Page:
When James McPartland took on the CIO role at Torchmark Corporation in 2014, he had a big task before him: Show the rest of the business that IT could help drive growth.
What DevOps teams really need from a CIO
DevOps teams need IT leaders to focus on three topics: communication, technical debt, and trust
IT leaders can learn from plenty of material exploring DevOps and the challenging cultural shift required for making the DevOps transition. But are you in tune with the short and long term challenges that a DevOps team faces – and what they really need from a CIO?
In my conversations with DevOps team members, some of what I heard might surprise you. DevOps pros (whether part of an internal or external team) want to put the following things at the top of your CIO radar screen.
First and foremost, DevOps pros need peer-level communication. An experienced DevOps team is extremely knowledgeable on current DevOps trends, successes, and failures in the industry and is interested in sharing this information. DevOps concepts are difficult to convey, so be open to a new working relationship in which there are regular (don’t worry, not weekly) conversations about the current state of your IT, how the pieces in the environment communicate, and your overall IT estate.
[ Want even more wisdom from CIOs on leading DevOps? See our comprehensive resource, DevOps: The IT Leader's Guide. ]
Conversely, be prepared to share current business needs and goals with the DevOps team. Business objectives no longer exist in isolation from IT: They are now an integral component of what drives your IT advancements, and your IT determines how effectively you can execute on your business needs and goals.
Focus on participating rather than leading. You are still the ultimate arbiter when it comes to decisions, but understand that these decisions are best made collaboratively in order to empower and motivate your DevOps team.
2. Reduction of technical debt
Second, strive to better understand technical debt and how DevOps efforts are going to reduce it. Your DevOps team is working hard on this front. In this case, technical debt refers to the manpower and infrastructure resources that are usurped daily by maintaining and adding new features on top of a monolithic, non-sustainable environment (read Rube Goldberg).
Common CIO questions include:
- Why do we need to do things in a new way?
- Why are we spending time and money on this?
- If there’s no new functionality, just existing pieces being broken out with automation, then where is the gain?
The “if it ain't broke don't fix it” thinking is understandable. But if the car is driving fine while everyone on the road accelerates past you, your environment IS broken. Precious resources continue to be sucked into propping up or augmenting an environmental kluge.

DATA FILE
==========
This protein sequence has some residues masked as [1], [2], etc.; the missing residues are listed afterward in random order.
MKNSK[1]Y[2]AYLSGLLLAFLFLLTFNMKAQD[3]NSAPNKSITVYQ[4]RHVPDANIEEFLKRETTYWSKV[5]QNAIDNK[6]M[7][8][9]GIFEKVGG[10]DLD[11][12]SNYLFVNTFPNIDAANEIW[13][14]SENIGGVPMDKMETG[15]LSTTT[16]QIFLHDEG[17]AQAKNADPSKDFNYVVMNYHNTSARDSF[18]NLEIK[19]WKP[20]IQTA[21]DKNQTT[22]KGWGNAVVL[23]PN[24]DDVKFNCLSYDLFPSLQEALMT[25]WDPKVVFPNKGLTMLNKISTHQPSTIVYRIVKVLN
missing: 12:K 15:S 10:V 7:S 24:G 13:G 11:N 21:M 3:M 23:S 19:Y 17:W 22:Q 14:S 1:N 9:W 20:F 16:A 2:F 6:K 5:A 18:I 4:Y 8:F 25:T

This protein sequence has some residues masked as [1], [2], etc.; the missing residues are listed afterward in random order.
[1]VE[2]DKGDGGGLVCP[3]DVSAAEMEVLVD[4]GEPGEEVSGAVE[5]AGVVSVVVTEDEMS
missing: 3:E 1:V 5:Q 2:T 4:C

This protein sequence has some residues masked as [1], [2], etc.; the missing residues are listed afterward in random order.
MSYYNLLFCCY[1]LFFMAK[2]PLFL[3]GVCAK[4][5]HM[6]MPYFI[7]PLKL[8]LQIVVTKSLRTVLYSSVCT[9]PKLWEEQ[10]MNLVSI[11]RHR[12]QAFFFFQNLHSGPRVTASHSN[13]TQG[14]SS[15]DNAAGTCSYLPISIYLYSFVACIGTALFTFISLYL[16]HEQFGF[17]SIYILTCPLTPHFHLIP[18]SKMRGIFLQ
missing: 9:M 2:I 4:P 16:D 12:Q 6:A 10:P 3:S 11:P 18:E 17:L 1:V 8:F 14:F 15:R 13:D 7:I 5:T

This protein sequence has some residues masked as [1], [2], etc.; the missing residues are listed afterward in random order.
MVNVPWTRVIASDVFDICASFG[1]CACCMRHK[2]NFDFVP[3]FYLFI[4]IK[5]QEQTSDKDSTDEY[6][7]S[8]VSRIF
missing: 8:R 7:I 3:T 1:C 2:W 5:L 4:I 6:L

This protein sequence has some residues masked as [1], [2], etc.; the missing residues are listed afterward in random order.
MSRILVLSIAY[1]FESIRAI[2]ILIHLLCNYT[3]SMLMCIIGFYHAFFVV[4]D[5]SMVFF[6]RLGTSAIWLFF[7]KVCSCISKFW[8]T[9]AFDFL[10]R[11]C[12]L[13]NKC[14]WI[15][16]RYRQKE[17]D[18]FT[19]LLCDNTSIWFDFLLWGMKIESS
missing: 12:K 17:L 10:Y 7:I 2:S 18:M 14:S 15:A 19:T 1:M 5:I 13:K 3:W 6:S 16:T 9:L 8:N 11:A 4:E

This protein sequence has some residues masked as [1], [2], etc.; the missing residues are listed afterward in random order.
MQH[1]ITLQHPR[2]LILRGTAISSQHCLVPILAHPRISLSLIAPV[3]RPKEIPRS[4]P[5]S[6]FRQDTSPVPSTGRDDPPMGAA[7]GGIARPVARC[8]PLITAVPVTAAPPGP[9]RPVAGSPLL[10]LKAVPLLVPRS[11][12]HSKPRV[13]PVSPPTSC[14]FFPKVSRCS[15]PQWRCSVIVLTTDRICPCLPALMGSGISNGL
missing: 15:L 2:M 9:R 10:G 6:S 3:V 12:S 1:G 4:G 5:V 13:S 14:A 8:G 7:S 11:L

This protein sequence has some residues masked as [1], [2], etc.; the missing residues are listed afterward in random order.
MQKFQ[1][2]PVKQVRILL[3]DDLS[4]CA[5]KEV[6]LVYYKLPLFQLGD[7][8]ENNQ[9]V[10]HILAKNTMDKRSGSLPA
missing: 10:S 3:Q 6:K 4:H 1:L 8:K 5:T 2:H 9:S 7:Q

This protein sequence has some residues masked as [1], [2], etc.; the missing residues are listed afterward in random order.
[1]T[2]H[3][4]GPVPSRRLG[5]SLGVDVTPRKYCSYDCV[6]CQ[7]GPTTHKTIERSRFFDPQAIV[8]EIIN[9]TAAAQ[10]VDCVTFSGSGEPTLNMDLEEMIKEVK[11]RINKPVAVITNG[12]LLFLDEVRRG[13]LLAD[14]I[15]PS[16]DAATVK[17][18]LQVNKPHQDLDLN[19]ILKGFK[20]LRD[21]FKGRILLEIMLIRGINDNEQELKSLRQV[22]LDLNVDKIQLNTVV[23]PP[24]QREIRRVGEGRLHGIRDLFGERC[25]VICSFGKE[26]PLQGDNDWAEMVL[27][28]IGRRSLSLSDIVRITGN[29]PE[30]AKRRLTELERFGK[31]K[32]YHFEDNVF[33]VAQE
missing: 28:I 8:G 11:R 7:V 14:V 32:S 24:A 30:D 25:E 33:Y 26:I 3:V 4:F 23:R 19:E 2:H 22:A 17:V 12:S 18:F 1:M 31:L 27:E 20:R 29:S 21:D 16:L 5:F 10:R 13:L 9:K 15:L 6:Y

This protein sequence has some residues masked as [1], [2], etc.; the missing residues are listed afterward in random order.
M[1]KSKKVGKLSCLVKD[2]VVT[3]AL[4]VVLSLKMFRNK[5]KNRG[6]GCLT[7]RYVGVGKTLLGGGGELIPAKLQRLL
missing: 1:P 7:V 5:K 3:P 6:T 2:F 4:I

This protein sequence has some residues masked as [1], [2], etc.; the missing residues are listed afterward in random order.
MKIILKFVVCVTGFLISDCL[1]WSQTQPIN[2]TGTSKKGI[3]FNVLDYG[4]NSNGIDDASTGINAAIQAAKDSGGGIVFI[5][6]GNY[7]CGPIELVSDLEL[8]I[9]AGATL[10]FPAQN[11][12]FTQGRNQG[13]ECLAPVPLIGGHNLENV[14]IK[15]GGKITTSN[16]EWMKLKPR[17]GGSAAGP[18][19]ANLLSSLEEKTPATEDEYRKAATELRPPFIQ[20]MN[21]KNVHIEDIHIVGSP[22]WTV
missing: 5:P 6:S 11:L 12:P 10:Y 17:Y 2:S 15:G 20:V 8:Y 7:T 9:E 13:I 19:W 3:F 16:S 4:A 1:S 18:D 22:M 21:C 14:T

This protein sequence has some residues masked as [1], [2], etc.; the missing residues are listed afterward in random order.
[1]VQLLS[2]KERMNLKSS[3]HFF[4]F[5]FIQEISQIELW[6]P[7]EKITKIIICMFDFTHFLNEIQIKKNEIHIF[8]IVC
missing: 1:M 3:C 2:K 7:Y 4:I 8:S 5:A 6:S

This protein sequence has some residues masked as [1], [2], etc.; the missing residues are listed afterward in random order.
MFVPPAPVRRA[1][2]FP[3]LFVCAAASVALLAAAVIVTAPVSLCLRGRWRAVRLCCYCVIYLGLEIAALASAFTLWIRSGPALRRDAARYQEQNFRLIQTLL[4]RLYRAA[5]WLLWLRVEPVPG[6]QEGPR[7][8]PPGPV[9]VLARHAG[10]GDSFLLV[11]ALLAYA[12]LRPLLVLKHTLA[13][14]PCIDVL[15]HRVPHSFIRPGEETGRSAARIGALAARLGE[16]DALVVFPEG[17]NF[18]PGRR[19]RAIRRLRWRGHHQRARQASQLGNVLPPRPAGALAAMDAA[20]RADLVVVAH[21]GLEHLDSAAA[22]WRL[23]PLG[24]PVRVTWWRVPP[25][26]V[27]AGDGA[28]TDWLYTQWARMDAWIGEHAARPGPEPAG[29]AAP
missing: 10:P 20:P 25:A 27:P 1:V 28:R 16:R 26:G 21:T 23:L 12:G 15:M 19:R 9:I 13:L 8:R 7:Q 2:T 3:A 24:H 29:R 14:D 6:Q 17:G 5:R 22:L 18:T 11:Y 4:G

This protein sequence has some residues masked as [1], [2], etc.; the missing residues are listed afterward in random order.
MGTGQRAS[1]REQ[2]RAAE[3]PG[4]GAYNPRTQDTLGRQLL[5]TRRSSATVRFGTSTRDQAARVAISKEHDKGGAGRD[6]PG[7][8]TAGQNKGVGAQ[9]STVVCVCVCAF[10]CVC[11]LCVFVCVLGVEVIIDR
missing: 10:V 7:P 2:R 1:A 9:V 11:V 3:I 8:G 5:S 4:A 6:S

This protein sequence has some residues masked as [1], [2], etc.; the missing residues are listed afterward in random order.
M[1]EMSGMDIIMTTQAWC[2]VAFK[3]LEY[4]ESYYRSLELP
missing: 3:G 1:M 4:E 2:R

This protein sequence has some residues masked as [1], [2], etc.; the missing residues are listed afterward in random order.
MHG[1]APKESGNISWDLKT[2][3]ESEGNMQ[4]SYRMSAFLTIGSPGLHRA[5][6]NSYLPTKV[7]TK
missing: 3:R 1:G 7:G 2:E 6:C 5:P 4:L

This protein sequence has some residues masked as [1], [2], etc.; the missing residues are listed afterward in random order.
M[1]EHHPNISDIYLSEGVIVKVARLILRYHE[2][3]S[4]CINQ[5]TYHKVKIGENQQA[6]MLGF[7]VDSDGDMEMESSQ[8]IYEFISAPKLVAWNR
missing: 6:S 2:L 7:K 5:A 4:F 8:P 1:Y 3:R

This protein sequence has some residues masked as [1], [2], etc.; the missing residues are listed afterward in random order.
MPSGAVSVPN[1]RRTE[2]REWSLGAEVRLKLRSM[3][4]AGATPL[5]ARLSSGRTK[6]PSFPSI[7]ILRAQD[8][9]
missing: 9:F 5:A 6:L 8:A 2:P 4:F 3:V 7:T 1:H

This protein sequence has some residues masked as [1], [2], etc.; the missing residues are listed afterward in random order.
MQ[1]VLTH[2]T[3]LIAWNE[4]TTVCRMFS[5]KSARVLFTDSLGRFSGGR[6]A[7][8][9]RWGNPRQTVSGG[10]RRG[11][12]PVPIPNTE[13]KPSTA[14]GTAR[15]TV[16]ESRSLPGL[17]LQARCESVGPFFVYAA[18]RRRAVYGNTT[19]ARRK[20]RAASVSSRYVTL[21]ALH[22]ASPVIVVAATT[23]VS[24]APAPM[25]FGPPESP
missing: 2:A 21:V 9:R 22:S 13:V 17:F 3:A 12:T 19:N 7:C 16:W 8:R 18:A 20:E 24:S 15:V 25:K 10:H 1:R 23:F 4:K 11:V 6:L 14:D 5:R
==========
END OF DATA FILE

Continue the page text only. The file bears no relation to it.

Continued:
Addressing every issue in isolation results in a compromised choice from the start that is worsened with each successive patch – layer upon layer added to a foundation that wasn’t built to support it. In actuality, this approach is similar to plugging a continuously failing dike. Sooner or later you run out of fingers and the whole thing buckles under the added pressures, drowning your resources.
The solution: automation. The result of automation is scalability – less effort per person to maintain and grow your IT environment. If adding manpower is the only way to grow your business, then scalability is a pipe dream.
Automation reduces your manpower requirements and provides the flexibility required for continued IT evolution. Simple, right? Yes, but you must be prepared for delayed gratification. An upfront investment of time and effort for architectural and structural changes is required in order to reap the back-end financial benefits of automation with improved productivity and efficiency. Embracing these challenges as an IT leader is crucial in order for your DevOps team to successfully execute.
Lastly, trust your DevOps team and make sure they know it. DevOps experts understand that this is a tough request, but they must have your unquestionable support and your willingness to actively participate. It will often be a "learn as you go" experience for you as the DevOps team successively refines your IT environment, while they themselves adapt to ever-changing technology.
Listen, listen, listen to them and trust them. DevOps changes are valuable and well worth the time and money through increased efficiency, productivity, and business responsiveness. Trusting your DevOps team gives them the freedom to make the most effective IT improvements.
The new CIO bottom line: To maximize your DevOps team's potential, leave your leadership comfort zone and embrace a “CIOps” transition. Continuously work on finding common ground with the DevOps team throughout the DevOps transition, to help your organization achieve long-term IT success.
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